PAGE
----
Should you be using protection for oral sex?
A lot of people wonder if using protection for oral sex is recommended or not? Most importantly, if you don’t use protection during oral sex, can you protect yourself from sexually transmitted diseases?
It is no surprise that oral sex has become a common sexual practice throughout the world, especially as a way of controlling unintended births without compromising on the sexual pleasures. According to a new study, more than 90% of the study population under the age of 50 years have recently (within last 12 months) engaged in oral sex (either cunnilingus or fellatio). It is noteworthy that this trend has increased significantly in the last decade.
Protection for Oral Sex:
Unfortunately, despite growing popularity, a lot of people still don’t know much about the use of protection during oral sex. According to a new study conducted on 1,373 students from UK, more than 56% of the study population agreed to engaging in oral sex in the past year, but only 17% claimed ever using condoms during oral sex; including 2% who claimed using condoms on a regular basis. Researchers have concluded that the most common reason why people don’t use condom during oral sex (receiving or giving) is the thought of reduced sensation or pleasure with condom use. However, there are a number of people who just never thought of using condom during oral sex or are not aware of dangers of unprotected oral sex.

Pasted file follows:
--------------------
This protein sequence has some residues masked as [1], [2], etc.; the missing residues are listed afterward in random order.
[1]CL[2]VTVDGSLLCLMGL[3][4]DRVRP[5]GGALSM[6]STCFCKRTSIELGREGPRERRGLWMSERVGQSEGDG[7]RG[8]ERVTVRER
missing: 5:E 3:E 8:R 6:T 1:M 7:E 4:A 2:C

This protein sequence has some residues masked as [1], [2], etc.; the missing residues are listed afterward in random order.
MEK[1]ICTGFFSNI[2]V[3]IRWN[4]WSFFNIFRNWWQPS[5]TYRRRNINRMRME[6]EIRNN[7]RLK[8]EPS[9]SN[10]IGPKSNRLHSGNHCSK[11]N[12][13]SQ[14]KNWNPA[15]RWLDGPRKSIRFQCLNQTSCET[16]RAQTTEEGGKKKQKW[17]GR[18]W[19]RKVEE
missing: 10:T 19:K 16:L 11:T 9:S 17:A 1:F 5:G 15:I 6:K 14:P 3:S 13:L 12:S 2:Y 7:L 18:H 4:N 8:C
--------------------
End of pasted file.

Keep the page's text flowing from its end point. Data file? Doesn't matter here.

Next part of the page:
Healthcare providers strongly recommend using physical barrier method during oral sex. This is mainly because individuals who engage in oral sex without employing any protection are at high risk of developing sexually transmitted diseases; especially gonorrhea and chlamydia as these bacterial agents have the ability to inoculate and colonize in the throat. Besides bacterial agents, a number of viral agents are also transmitted by unprotected oral sex; these include:
- Herpes – if people with oral herpes perform oral sex on a healthy partner, they can potentially give their partner genital herpes; likewise, individuals with genital herpes can give oral herpes to their partner with oral sex.
In addition, parasitic agents such as public lice can also be transmitted to beards and moustaches via oral sex.
What can you do to minimize the risk of contracting sexually transmitted diseases from oral sex?
Maintaining optimal hygiene and modifying lifestyle choices can help a great deal at minimizing the risk of contracting sexually transmitted diseases via oral sex. Some helpful tips to minimize the risk of contracting sexually transmitted diseases from oral sex are:
- Use of dental dams or condoms while engaging in oral sex
- Limiting the number of sex partners
- Learning how to properly use condoms
Speak to your doctor if you have any questions regarding the use of protection during oral sex.